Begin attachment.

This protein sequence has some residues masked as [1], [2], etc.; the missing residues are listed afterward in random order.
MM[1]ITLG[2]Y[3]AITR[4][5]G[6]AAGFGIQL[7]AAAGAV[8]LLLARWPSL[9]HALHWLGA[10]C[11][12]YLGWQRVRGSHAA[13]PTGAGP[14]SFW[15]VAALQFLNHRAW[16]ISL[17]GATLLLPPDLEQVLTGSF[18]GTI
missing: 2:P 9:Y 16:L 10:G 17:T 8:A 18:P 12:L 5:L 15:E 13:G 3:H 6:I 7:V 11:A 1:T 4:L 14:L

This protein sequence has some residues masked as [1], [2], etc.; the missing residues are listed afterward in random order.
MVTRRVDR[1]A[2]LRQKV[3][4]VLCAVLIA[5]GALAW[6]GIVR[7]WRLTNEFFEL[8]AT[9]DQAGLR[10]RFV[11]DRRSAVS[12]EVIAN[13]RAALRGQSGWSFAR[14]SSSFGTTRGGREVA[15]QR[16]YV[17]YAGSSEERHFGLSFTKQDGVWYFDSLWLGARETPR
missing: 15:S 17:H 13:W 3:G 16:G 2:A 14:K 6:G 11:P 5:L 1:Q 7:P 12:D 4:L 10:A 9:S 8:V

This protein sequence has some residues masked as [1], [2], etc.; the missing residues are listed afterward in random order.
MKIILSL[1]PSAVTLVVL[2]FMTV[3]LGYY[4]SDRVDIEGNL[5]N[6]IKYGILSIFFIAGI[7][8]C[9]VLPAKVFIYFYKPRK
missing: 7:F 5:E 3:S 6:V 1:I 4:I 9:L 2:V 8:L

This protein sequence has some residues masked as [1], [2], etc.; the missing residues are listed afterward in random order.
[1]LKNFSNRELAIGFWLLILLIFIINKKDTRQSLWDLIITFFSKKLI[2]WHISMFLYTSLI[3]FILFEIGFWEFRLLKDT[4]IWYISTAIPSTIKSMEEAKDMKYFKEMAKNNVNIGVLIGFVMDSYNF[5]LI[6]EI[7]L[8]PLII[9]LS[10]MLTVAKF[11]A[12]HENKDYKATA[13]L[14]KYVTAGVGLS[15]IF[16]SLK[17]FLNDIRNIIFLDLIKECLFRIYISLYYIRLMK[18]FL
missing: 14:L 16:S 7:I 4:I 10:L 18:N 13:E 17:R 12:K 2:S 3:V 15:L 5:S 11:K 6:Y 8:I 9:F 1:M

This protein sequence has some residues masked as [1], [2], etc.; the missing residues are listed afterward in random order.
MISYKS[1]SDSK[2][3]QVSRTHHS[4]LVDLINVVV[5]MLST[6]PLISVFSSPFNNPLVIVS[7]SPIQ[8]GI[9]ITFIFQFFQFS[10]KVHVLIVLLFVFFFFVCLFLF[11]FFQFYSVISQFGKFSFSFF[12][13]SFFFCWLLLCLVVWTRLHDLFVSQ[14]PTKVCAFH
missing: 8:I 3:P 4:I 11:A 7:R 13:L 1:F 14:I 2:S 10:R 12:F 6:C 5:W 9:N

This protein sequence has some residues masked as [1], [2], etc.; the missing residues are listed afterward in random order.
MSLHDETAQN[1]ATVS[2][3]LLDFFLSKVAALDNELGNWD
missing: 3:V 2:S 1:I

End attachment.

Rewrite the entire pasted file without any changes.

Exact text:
This protein sequence has some residues masked as [1], [2], etc.; the missing residues are listed afterward in random order.
MM[1]ITLG[2]Y[3]AITR[4][5]G[6]AAGFGIQL[7]AAAGAV[8]LLLARWPSL[9]HALHWLGA[10]C[11][12]YLGWQRVRGSHAA[13]PTGAGP[14]SFW[15]VAALQFLNHRAW[16]ISL[17]GATLLLPPDLEQVLTGSF[18]GTI
missing: 2:P 9:Y 16:L 10:G 17:T 8:A 18:P 12:L 5:L 15:E 13:G 3:H 6:I 7:V 11:A 1:T 4:L 14:L

This protein sequence has some residues masked as [1], [2], etc.; the missing residues are listed afterward in random order.
MVTRRVDR[1]A[2]LRQKV[3][4]VLCAVLIA[5]GALAW[6]GIVR[7]WRLTNEFFEL[8]AT[9]DQAGLR[10]RFV[11]DRRSAVS[12]EVIAN[13]RAALRGQSGWSFAR[14]SSSFGTTRGGREVA[15]QR[16]YV[17]YAGSSEERHFGLSFTKQDGVWYFDSLWLGARETPR
missing: 15:S 17:H 13:W 3:G 16:G 2:A 14:K 6:G 11:P 5:L 1:Q 7:P 12:D 4:L 10:A 9:S 8:V

This protein sequence has some residues masked as [1], [2], etc.; the missing residues are listed afterward in random order.
MKIILSL[1]PSAVTLVVL[2]FMTV[3]LGYY[4]SDRVDIEGNL[5]N[6]IKYGILSIFFIAGI[7][8]C[9]VLPAKVFIYFYKPRK
missing: 7:F 5:E 3:S 6:V 1:I 4:I 9:L 2:V 8:L

This protein sequence has some residues masked as [1], [2], etc.; the missing residues are listed afterward in random order.
[1]LKNFSNRELAIGFWLLILLIFIINKKDTRQSLWDLIITFFSKKLI[2]WHISMFLYTSLI[3]FILFEIGFWEFRLLKDT[4]IWYISTAIPSTIKSMEEAKDMKYFKEMAKNNVNIGVLIGFVMDSYNF[5]LI[6]EI[7]L[8]PLII[9]LS[10]MLTVAKF[11]A[12]HENKDYKATA[13]L[14]KYVTAGVGLS[15]IF[16]SLK[17]FLNDIRNIIFLDLIKECLFRIYISLYYIRLMK[18]FL
missing: 14:L 16:S 7:I 4:I 10:L 18:N 13:E 17:R 12:K 2:S 3:V 15:L 5:S 11:K 6:Y 8:I 9:F 1:M

This protein sequence has some residues masked as [1], [2], etc.; the missing residues are listed afterward in random order.
MISYKS[1]SDSK[2][3]QVSRTHHS[4]LVDLINVVV[5]MLST[6]PLISVFSSPFNNPLVIVS[7]SPIQ[8]GI[9]ITFIFQFFQFS[10]KVHVLIVLLFVFFFFVCLFLF[11]FFQFYSVISQFGKFSFSFF[12][13]SFFFCWLLLCLVVWTRLHDLFVSQ[14]PTKVCAFH
missing: 8:I 3:P 4:I 11:A 7:R 13:L 1:F 14:I 2:S 10:R 12:F 6:C 5:W 9:N

This protein sequence has some residues masked as [1], [2], etc.; the missing residues are listed afterward in random order.
MSLHDETAQN[1]ATVS[2][3]LLDFFLSKVAALDNELGNWD
missing: 3:V 2:S 1:I